After a scoreless first half, the Packers appeared to take control of the game. Green Bay took the opening drive of the third quarter from their own 20 to New York's 29. But Favre, who started his 193rd straight regular season game, hit his head on the ground when he was tackled by defensive tackle William Joseph and defensive end Michael Strahan. Favre was penalized on the play for intentional grounding, but Joseph also drew a facemask penalty on Favre, who was forced to leave the game with 11:32 left in the quarter. Pederson took two plays before Favre re-entered the game to a thunderous cheer from the crowd of 70,623 and threw a 28-yard touchdown pass to wide receiver Javon Walker to give the Packers a 7-0 lead.

Team doctors didn't want Favre to re-enter the game, but he walked up to the sideline and signaled to Sherman that he was OK to play. Sherman, unaware that Favre was not to play on doctors' orders, waived him in. Favre lobbied with team doctors to finish the game, but was unsuccessful in his attempt.

"Certainly as a coach I would have liked to have had him in there, but certainly the doctors' ruling ... as I asked them a number of times how he was doing, they said he just was a little cloudy which is indicative of a concussion," Sherman said.

Green Bay's lead didn't last long. Barber broke through a hole on the right side of the line as the Giants caught the Packers with a number of players near the line of scrimmage. With no safeties to stop him, Barber raced untouched the rest of the way to tie the game at 7-7.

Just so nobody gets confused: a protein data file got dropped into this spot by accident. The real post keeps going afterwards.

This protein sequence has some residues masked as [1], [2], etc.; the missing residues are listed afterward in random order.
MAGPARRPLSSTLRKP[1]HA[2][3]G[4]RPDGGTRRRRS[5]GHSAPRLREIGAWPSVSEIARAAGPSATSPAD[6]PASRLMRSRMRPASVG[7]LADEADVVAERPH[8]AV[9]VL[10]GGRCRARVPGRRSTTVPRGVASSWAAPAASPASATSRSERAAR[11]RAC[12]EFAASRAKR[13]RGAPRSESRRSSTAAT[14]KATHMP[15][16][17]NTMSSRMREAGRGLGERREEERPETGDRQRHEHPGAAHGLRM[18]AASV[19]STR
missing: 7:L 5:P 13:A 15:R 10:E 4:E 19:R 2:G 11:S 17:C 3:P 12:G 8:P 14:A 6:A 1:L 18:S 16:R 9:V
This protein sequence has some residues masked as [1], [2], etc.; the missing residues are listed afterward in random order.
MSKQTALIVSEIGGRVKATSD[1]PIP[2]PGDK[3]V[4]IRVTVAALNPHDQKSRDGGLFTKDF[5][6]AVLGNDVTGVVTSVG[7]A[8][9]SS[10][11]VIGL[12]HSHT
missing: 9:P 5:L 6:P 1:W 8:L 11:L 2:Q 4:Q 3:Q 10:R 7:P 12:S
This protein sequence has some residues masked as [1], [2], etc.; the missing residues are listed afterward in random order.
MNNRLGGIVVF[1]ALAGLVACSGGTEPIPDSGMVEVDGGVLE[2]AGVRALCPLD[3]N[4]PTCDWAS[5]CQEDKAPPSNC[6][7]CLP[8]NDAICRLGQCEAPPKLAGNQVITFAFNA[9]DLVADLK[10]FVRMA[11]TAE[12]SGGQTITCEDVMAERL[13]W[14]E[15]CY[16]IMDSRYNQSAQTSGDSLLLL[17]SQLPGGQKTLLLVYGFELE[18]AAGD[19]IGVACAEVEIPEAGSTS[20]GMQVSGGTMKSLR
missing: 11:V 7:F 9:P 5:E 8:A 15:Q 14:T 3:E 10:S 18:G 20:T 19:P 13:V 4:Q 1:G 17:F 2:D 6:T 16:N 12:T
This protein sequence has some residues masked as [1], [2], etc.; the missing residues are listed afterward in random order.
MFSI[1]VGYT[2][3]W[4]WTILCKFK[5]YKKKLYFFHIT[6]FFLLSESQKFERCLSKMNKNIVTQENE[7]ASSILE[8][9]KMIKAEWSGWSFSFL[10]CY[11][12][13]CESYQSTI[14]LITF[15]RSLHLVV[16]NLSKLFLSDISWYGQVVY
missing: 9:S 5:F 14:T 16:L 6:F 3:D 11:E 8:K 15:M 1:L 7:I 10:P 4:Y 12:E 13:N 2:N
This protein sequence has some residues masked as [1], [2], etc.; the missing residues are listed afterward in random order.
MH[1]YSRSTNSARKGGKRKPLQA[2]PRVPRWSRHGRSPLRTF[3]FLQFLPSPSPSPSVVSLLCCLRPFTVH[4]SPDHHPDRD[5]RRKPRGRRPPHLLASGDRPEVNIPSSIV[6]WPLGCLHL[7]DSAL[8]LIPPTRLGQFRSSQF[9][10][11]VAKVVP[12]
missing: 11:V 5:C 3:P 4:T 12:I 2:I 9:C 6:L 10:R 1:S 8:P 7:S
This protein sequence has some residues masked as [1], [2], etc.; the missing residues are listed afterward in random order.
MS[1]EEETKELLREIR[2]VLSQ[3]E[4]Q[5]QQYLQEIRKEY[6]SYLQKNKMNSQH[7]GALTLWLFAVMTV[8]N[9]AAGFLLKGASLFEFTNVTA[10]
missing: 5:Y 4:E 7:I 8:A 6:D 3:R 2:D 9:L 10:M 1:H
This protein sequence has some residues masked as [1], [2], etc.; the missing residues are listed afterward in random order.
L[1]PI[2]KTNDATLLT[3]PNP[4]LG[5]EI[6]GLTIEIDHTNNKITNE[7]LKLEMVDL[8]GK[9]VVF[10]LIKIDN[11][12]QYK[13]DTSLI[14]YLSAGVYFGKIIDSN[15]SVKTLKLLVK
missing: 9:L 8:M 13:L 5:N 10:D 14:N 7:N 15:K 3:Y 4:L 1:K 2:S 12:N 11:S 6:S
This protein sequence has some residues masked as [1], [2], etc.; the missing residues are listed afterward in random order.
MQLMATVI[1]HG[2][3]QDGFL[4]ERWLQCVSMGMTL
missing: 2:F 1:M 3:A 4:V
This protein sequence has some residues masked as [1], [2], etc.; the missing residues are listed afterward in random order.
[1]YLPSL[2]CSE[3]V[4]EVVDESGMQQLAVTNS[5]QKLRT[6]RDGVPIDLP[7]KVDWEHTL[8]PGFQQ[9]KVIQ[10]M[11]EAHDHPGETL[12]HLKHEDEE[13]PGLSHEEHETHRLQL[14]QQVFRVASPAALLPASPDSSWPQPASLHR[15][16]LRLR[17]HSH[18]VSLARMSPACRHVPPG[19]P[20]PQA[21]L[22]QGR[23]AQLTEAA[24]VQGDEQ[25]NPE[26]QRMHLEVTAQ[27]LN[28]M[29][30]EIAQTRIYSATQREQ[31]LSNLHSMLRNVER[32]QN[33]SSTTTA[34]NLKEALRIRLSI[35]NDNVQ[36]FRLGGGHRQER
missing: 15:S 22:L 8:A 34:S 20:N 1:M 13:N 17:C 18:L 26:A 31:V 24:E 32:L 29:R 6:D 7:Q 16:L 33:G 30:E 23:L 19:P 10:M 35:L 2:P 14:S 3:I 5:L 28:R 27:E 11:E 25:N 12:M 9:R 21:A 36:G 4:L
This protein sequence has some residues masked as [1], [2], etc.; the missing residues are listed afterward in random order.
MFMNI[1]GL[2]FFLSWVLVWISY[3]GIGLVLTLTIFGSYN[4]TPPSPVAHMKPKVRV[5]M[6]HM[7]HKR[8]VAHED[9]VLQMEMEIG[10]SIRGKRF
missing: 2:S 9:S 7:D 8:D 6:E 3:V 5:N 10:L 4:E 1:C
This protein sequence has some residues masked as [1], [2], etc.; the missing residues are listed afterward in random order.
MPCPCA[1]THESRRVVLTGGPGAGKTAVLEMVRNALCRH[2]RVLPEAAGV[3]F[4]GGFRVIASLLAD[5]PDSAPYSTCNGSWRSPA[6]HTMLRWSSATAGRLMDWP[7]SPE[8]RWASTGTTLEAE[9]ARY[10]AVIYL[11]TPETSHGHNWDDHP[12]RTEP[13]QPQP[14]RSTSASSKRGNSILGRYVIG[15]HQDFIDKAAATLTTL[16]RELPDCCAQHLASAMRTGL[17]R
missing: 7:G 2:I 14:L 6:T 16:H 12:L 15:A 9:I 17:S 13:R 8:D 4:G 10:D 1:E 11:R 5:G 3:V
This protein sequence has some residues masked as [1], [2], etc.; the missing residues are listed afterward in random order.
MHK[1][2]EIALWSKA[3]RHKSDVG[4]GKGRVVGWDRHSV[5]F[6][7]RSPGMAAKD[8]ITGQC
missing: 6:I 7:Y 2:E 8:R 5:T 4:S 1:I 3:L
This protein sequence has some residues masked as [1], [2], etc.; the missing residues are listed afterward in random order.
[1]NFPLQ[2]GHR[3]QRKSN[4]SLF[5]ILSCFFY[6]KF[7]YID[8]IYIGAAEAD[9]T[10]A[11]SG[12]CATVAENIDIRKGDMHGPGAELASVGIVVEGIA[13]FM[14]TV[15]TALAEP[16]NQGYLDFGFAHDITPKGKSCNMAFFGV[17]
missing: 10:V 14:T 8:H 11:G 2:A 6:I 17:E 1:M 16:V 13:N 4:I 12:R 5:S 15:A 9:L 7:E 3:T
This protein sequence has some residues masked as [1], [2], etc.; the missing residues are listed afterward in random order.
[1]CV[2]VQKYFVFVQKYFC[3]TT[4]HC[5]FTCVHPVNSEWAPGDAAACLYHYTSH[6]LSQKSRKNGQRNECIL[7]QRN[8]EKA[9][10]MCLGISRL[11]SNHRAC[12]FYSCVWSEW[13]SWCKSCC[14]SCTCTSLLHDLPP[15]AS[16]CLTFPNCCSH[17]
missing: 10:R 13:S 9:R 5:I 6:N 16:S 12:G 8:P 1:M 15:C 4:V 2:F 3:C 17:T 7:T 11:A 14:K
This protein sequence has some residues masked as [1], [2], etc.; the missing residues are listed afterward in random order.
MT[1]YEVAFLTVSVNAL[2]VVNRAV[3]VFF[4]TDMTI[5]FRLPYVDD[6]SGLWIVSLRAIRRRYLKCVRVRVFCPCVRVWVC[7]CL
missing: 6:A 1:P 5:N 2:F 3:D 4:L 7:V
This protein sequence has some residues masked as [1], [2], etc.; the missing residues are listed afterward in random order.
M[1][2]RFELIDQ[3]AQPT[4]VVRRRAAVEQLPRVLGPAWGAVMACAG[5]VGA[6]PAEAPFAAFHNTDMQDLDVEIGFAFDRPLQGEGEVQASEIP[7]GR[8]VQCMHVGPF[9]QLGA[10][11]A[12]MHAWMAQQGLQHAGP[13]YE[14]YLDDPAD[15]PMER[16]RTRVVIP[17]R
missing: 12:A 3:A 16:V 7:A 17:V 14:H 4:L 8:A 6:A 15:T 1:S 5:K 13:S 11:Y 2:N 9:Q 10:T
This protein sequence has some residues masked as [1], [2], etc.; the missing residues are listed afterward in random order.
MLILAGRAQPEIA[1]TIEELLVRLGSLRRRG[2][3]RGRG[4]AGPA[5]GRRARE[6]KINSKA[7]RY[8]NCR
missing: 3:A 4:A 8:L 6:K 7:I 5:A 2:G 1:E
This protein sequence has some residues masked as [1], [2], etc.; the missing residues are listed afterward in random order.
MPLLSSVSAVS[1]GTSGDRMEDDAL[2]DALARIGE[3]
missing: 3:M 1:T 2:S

"They had been coming up on the outside and dropping out," said New York coach Tom Coughlin about Green Bay's defensive backs. "As they came up to insert for the run we got the key block and everyone was at linebacker depth and before you knew it he was past the secondary, which was up very close trying to defend the run. We got some real good blocks. That was a huge part of the game."

The Packers and Giants each forced turnovers between the first and second quarters but neither team was able to capitalize. Darren Sharper made his second interception of the season late in the first quarter when he picked off Warner at the goal line on third-and-two and returned the ball to the 18. The Packers, however, gave the ball back to the Giants two plays later when Green fumbled the ball away at the end of a 19-yard run. But Green Bay's defense held the Giants, and Christie's 49-yard field goal attempt fell short.

"You can either lay down, or you can get stronger," said defensive end Aaron Kampman. "I know that's a corny cliche, but that's the truth. You invest too much to go the other way. We'll continue to fight."